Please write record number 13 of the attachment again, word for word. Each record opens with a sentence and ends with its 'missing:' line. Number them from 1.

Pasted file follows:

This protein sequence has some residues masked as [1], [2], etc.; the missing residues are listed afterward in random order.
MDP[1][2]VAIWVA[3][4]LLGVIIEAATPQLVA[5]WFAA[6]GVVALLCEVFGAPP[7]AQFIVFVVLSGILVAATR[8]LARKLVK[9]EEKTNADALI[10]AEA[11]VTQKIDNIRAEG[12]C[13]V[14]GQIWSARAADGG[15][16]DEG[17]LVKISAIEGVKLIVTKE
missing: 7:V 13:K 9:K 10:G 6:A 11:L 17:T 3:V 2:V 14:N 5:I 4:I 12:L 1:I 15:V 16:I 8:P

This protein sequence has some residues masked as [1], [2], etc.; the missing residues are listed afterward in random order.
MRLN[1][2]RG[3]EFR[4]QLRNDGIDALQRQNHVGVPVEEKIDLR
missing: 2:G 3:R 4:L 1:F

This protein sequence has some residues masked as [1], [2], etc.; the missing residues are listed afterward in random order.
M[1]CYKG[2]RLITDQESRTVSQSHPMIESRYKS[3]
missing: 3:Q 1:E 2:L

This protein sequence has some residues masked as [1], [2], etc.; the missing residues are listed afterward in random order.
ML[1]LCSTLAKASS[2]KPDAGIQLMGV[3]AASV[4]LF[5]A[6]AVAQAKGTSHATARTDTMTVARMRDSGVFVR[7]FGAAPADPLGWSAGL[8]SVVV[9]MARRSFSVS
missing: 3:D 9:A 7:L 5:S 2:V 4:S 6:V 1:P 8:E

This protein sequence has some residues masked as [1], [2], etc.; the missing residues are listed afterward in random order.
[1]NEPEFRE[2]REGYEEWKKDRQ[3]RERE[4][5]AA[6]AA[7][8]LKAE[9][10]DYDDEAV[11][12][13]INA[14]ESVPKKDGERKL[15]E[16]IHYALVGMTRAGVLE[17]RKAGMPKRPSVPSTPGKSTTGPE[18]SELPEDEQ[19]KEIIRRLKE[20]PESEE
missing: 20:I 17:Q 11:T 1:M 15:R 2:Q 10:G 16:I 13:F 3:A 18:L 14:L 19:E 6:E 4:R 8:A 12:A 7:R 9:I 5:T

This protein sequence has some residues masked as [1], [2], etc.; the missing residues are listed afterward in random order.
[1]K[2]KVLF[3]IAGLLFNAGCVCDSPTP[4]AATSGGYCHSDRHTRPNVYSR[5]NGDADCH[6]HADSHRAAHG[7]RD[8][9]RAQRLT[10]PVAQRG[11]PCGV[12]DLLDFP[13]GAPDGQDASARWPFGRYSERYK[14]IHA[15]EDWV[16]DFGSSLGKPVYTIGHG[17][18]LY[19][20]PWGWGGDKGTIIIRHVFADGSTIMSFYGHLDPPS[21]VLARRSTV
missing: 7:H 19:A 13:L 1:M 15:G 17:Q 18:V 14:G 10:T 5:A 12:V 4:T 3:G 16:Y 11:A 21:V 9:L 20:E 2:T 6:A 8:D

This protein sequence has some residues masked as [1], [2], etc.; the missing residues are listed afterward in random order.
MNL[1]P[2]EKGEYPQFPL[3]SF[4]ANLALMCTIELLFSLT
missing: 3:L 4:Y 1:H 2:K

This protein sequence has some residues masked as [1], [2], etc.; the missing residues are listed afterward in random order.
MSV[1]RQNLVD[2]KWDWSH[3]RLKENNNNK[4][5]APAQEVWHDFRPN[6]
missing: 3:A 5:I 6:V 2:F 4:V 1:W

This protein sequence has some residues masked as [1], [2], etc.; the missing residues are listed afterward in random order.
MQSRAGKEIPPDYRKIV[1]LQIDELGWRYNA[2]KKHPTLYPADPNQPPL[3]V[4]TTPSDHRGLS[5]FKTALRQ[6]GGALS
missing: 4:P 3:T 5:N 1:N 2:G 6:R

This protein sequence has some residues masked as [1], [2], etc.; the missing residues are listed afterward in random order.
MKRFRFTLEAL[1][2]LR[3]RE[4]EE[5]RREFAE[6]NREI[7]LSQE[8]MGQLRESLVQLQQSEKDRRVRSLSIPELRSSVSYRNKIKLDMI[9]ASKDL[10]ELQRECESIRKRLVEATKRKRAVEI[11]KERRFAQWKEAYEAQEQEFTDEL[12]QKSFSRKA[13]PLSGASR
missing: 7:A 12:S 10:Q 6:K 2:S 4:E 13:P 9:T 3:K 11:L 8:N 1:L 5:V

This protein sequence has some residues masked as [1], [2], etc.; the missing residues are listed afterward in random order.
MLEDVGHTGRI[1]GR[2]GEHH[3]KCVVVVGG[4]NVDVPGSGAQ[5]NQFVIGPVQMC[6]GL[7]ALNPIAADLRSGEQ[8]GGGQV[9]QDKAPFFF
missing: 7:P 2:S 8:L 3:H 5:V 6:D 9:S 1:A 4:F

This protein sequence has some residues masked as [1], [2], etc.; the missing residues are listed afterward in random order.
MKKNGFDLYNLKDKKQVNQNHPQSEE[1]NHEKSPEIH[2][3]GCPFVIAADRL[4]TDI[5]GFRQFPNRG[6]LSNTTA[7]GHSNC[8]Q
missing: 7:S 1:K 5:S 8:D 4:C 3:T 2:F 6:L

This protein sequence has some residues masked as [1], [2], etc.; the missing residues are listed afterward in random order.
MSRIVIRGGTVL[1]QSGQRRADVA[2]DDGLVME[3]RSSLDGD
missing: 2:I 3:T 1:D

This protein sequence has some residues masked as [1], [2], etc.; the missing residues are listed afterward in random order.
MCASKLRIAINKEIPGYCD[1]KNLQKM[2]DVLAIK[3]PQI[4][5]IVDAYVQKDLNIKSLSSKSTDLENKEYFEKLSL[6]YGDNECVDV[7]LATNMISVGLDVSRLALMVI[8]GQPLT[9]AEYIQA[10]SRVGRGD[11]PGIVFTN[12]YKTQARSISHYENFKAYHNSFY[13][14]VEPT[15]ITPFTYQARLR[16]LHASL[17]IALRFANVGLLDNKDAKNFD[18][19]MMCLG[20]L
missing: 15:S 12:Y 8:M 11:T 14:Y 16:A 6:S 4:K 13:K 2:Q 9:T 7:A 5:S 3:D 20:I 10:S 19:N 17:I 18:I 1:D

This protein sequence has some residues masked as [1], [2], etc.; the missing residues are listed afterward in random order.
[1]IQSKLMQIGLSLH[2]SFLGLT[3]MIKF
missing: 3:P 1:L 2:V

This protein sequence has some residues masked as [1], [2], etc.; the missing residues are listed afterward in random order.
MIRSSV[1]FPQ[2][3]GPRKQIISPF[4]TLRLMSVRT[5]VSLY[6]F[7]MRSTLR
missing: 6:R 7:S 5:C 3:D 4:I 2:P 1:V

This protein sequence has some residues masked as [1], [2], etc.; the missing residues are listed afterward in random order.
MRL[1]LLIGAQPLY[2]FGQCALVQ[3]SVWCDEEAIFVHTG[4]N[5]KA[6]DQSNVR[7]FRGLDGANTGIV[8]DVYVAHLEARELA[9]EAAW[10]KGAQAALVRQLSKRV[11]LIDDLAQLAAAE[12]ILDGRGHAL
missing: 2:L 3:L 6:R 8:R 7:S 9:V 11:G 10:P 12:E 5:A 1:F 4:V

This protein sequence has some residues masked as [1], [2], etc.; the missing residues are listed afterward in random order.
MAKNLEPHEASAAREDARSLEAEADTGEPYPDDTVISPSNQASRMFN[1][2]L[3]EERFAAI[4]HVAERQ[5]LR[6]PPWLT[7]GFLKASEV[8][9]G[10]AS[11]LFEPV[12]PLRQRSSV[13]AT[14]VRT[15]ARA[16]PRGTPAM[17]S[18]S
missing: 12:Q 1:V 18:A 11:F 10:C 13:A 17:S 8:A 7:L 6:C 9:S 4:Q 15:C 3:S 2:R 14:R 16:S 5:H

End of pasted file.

This protein sequence has some residues masked as [1], [2], etc.; the missing residues are listed afterward in random order.
MSRIVIRGGTVL[1]QSGQRRADVA[2]DDGLVME[3]RSSLDGD
missing: 2:I 3:T 1:D